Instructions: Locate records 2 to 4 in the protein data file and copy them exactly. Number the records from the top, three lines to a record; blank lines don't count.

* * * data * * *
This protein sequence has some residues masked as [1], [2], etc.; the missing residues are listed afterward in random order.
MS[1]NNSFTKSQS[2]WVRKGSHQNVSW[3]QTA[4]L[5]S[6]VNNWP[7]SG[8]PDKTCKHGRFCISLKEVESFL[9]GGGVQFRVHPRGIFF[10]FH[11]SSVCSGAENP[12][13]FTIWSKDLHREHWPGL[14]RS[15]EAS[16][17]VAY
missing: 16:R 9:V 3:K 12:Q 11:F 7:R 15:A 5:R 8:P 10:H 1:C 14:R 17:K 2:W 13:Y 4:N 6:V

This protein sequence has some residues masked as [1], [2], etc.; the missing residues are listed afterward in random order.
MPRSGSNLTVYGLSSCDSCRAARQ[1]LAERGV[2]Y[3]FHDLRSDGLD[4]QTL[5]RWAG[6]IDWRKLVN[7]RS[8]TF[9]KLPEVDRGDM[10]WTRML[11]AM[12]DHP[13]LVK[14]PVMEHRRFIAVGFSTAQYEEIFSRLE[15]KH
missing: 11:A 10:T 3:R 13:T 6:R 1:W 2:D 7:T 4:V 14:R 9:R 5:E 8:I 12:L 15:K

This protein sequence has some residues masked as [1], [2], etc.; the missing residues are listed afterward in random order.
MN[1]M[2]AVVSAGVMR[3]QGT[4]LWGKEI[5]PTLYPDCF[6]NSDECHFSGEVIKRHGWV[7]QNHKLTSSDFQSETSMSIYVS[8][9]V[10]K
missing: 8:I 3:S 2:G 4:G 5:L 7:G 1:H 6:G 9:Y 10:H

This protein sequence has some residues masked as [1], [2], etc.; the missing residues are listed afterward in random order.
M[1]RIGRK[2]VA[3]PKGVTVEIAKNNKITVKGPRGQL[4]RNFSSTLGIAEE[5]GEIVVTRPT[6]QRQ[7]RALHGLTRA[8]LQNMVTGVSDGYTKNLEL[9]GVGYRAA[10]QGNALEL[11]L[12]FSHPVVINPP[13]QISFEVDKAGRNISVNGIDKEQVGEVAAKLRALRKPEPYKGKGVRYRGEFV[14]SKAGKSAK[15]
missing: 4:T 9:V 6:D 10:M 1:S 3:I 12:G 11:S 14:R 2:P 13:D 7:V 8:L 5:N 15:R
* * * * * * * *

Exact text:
This protein sequence has some residues masked as [1], [2], etc.; the missing residues are listed afterward in random order.
MPRSGSNLTVYGLSSCDSCRAARQ[1]LAERGV[2]Y[3]FHDLRSDGLD[4]QTL[5]RWAG[6]IDWRKLVN[7]RS[8]TF[9]KLPEVDRGDM[10]WTRML[11]AM[12]DHP[13]LVK[14]PVMEHRRFIAVGFSTAQYEEIFSRLE[15]KH
missing: 11:A 10:T 3:R 13:T 6:R 1:W 2:D 7:T 4:V 14:R 9:R 5:E 8:I 12:L 15:K

This protein sequence has some residues masked as [1], [2], etc.; the missing residues are listed afterward in random order.
MN[1]M[2]AVVSAGVMR[3]QGT[4]LWGKEI[5]PTLYPDCF[6]NSDECHFSGEVIKRHGWV[7]QNHKLTSSDFQSETSMSIYVS[8][9]V[10]K
missing: 8:I 3:S 2:G 4:G 5:L 7:G 1:H 6:G 9:Y 10:H

This protein sequence has some residues masked as [1], [2], etc.; the missing residues are listed afterward in random order.
M[1]RIGRK[2]VA[3]PKGVTVEIAKNNKITVKGPRGQL[4]RNFSSTLGIAEE[5]GEIVVTRPT[6]QRQ[7]RALHGLTRA[8]LQNMVTGVSDGYTKNLEL[9]GVGYRAA[10]QGNALEL[11]L[12]FSHPVVINPP[13]QISFEVDKAGRNISVNGIDKEQVGEVAAKLRALRKPEPYKGKGVRYRGEFV[14]SKAGKSAK[15]
missing: 4:T 9:V 6:D 10:M 1:S 3:I 12:G 11:S 14:R 2:P 13:D 7:V 8:L 5:N 15:R